Moving and getting some exercise is so important in shifting up a gear. I love to exercise; I’ve done a couple of half marathons and cycling events and I’m super passionate about it. I believe in what it does for you as a person; it enables that headspace and gives clarity. 

I do love a challenge and I’ve actually signed up for the Monster Race in Exeter this March. There’s something about succeeding in the extraordinary; that personal satisfaction that you’ve pushed your limits and you’ve done it, is amazing! Doing something that isn’t part of normal life is the most incredible feeling. 

I remember doing a 47k trail run in the Dolomites in Italy a week after doing a half ironman in Norway. I hadn’t really trained for it, and I found myself on this plateau at the top of the Dolomites. I just burst out crying because I was on my own and completely out of my comfort zone. I was probably about 30k in, thnking ‘Oh my goodness! Why did I say yes to this?’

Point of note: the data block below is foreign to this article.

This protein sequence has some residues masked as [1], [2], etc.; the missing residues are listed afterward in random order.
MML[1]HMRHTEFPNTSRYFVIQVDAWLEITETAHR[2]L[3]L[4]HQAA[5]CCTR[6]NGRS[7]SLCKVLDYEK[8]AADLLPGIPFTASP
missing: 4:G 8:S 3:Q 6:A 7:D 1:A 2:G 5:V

I remember finding the strength to push on through and when I eventually crossed the finish line, a close friend, found me, hugged me, handed me a beer and said ‘Shall we sign up for next year?’ Even after all that pain, I said yes. Overcoming the fear and panic and finishing something that has pushed you beyond your realm of what you feel possible, is just unreal. That was the point that I knew I could do anything I set my mind to. 

When you’re standing alone, in the middle of a race, there’s nothing you can do; it’s just you and the elements and you have to dig deep and drive through. It’s incredible what that does for you and how it takes you to the next level. 

Thank you so much for your time Ann and all the very best for your new role. Good luck too for the Monster Race; sounds like a lot of fun!

In Exeter has an exciting lineup of events and activities planned for 2018.  Visit or follow @tweetinExeter

Find out more about the Monster Race challenge at